A Guide to Preventative and Detective Controls for NERC CIP-013 Compliance - Industrial Defender

A Guide to Preventative and Detective Controls for NERC CIP-013 Compliance

A Guide to Preventative and Detective Controls for NERC CIP-013 Compliance

by Jeremy Morgan

The NERC CIP-013 standard, approved by FERC in the fall of 2018 and enforceable as of October 2020, addresses cyber threats to the Bulk Electric System (BES) that come from the supply chain. The requirement states that utilities must “mitigate cyber security risks to the reliable operation of the BES by implementing security controls for supply chain risk management of BES Cyber Systems.” There’s been a lot said about the NERC CIP-013 standard. What it is; what it isn’t. There is no shortage of consulting firms willing and able to help on the program, policy and procedures. In fact, you should already be well past all of that since even the extended compliance date has come and gone.

What has received less attention is how to protect your company using technology-based monitoring controls that provide technical backstops in your program, some of which you may already have with solutions like Industrial Defender ASM. These controls are critical to keeping you on the right side of the NERC CIP-013 standard, and ensuring you keep the Violation Severity Factor to a minimum, since that’s based on implementation failures of the sub requirements of R 1.2. As we’ve seen with previous NERC CIP standards, the need to show “continuous compliance” over the full audit period has often been the challenge, and is best handled with automation.

The chart below walks through each of the more technically inclined sub requirements of R1.2 for the NERC CIP-013 standard and how you can achieve some level of controls automation for a fundamentally sound compliance program. As they say, an ounce of prevention is worth a pound of cure, so we’ve also identified which controls are preventative and which are detective. Keep in mind that the controls and technology referenced in this chart don’t just help with compliance. They’ll also build the cybersecurity foundation for all your OT systems. Many of these controls are referenced in the 20 CIS Controls and the NIST Cybersecurity Framework. If you are deciding on next year’s budget, focus on building your preventative controls first. However, choosing solutions that offer both preventative and detective measures will give you the highest return on investment.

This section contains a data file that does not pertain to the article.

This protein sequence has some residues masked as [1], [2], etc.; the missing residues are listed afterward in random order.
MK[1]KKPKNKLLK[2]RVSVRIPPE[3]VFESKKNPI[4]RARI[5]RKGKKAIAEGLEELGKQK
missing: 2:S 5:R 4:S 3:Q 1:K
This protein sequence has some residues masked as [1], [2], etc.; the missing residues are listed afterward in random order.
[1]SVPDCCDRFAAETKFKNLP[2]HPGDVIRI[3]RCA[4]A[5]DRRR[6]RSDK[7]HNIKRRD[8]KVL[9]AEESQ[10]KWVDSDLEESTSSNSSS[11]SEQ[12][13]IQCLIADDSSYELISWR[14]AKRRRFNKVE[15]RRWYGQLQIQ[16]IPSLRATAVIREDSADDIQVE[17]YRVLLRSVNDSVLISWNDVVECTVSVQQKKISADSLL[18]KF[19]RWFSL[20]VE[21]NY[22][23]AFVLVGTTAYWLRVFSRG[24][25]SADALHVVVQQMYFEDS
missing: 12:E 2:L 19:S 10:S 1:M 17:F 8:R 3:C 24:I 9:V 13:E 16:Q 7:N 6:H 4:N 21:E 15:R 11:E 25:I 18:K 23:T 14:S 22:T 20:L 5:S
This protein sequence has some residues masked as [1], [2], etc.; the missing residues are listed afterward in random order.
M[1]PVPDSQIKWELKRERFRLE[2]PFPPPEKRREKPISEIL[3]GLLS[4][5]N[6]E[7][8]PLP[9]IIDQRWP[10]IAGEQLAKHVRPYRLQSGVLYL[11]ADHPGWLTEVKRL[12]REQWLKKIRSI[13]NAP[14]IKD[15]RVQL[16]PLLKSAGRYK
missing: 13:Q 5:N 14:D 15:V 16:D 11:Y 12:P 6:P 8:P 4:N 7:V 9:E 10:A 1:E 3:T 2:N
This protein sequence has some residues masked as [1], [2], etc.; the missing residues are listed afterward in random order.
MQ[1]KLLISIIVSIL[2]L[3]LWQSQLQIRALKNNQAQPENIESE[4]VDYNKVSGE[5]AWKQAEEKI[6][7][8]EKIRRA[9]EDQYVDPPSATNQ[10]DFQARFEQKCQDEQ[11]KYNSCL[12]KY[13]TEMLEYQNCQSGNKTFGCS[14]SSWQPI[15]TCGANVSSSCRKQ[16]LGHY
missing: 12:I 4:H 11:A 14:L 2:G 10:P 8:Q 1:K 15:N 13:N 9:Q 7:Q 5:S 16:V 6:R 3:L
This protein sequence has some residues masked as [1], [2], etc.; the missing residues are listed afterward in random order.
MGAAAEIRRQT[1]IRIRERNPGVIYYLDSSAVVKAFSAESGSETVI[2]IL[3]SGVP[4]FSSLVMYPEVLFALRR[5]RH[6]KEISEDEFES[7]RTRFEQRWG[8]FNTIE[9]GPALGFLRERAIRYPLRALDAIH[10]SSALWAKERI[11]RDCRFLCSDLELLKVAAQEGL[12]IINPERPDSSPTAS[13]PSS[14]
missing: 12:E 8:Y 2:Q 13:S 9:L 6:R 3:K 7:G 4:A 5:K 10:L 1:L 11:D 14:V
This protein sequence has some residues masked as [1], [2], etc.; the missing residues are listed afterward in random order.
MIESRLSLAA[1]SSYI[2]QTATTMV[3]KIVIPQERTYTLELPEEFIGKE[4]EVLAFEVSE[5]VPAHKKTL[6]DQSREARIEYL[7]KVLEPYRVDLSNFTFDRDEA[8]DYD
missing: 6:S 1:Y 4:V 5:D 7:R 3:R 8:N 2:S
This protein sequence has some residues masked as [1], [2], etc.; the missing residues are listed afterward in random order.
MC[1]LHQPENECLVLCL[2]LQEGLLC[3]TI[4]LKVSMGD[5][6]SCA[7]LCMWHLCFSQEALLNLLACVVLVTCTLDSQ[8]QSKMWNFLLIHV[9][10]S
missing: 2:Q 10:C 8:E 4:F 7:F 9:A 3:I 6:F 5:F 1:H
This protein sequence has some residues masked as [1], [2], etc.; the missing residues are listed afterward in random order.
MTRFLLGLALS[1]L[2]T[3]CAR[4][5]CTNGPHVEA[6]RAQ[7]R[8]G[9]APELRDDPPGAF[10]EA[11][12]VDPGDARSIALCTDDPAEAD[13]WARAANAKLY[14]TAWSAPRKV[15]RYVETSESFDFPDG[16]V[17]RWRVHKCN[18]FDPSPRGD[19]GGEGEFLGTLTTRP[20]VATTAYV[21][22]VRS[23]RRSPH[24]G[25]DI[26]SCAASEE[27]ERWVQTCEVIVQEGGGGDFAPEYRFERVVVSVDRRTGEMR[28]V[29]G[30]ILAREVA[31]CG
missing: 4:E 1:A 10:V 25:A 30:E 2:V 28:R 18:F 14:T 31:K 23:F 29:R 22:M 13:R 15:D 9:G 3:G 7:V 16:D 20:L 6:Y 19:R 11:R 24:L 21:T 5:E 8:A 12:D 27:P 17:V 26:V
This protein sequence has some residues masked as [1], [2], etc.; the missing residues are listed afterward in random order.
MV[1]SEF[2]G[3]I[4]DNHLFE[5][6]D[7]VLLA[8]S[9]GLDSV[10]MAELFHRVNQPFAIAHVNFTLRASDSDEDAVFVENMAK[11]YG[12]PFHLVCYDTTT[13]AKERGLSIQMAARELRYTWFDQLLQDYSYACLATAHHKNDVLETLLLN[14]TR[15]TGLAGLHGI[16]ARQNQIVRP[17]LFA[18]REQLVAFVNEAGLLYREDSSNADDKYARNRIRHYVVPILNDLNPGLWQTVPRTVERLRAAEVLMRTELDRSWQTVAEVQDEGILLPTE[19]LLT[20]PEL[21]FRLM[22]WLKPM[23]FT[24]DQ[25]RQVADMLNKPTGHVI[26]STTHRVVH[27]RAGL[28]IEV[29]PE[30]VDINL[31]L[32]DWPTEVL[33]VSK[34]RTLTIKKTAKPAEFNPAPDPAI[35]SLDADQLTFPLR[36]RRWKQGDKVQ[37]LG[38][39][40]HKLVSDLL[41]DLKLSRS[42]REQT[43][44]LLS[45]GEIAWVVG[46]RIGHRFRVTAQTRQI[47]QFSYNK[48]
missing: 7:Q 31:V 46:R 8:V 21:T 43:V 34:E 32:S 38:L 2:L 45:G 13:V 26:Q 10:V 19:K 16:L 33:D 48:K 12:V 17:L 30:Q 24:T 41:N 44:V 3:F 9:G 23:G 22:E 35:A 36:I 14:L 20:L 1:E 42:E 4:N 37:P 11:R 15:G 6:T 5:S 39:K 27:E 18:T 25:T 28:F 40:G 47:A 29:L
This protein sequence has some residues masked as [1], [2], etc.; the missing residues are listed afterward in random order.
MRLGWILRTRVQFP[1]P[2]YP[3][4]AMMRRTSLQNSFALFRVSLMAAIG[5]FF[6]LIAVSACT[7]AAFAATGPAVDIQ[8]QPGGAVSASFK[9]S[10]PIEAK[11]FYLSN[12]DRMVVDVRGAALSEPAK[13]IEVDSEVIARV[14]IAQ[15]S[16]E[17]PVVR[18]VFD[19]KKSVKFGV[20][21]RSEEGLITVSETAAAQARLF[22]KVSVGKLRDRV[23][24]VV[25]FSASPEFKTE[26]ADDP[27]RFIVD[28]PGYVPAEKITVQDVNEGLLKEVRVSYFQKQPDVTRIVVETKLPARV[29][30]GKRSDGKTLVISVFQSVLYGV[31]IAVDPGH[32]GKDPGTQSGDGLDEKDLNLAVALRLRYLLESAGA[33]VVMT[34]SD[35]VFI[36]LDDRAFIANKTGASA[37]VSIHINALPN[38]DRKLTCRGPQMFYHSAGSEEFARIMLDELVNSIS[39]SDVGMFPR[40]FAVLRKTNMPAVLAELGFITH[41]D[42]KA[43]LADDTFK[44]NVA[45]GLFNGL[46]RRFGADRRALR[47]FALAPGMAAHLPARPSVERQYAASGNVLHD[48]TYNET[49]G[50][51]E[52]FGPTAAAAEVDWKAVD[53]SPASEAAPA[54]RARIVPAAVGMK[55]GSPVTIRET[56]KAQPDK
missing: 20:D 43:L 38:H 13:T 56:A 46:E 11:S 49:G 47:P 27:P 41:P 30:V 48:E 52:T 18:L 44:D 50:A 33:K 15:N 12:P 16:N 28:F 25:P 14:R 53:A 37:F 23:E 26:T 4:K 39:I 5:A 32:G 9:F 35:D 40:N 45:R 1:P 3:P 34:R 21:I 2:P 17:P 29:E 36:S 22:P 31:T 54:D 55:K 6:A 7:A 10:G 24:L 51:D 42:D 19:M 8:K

P = Preventative
D = Detective

R No. NERC CIP-013 Language Technology Our Advice
1.2.3 Notification by vendors when remote or onsite access should no longer be granted to vendor representatives Configuration Monitoring (P)  Configuration management (CM) is all about managing your surface to prevent control failures and gaps. Your accounts, ports and services, permissions, firewall rules (host and network), and time outs. Find a solution that collects and baselines all these parameters, and you’re on your way to building a robust controls solution.
Secure Remote Access Solution (P)  SRA is about focusing on the secure part of remote access. You should be able to inspect the incoming point for basic security controls like patches and AV definitions. Another good feature is to monitor or even record the activity, with advanced solutions even limiting the commands to be used. Ultimately, you should be able to make it as strict as needed and place basic timeouts requiring re-authorization for a third party to continue.